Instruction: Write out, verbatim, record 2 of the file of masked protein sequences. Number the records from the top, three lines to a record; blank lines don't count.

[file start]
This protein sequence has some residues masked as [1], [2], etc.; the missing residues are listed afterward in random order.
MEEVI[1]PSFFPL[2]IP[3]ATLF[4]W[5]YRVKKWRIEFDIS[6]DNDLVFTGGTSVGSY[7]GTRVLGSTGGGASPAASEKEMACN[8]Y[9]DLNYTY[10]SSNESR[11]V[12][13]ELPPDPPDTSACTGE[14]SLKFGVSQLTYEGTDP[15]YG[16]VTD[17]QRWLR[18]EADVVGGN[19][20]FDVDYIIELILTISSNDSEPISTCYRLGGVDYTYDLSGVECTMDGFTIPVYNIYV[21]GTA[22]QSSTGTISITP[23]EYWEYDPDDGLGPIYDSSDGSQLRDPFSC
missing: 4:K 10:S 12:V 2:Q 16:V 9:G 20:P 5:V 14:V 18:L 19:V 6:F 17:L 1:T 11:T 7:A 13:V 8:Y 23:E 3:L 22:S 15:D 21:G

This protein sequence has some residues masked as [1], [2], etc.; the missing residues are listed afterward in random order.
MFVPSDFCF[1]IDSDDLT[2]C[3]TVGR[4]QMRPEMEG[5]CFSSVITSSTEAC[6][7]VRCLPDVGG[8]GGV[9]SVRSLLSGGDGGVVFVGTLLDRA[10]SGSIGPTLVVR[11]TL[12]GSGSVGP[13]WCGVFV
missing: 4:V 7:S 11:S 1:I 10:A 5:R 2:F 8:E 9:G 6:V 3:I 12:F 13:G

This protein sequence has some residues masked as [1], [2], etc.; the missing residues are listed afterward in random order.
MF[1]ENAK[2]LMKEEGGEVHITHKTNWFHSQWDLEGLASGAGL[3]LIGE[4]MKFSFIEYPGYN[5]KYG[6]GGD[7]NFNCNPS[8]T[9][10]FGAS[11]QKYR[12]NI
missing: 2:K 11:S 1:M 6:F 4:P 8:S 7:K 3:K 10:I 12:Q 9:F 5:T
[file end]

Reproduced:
This protein sequence has some residues masked as [1], [2], etc.; the missing residues are listed afterward in random order.
MFVPSDFCF[1]IDSDDLT[2]C[3]TVGR[4]QMRPEMEG[5]CFSSVITSSTEAC[6][7]VRCLPDVGG[8]GGV[9]SVRSLLSGGDGGVVFVGTLLDRA[10]SGSIGPTLVVR[11]TL[12]GSGSVGP[13]WCGVFV
missing: 4:V 7:S 11:S 1:I 10:A 5:R 2:F 8:E 9:G 6:V 3:I 12:F 13:G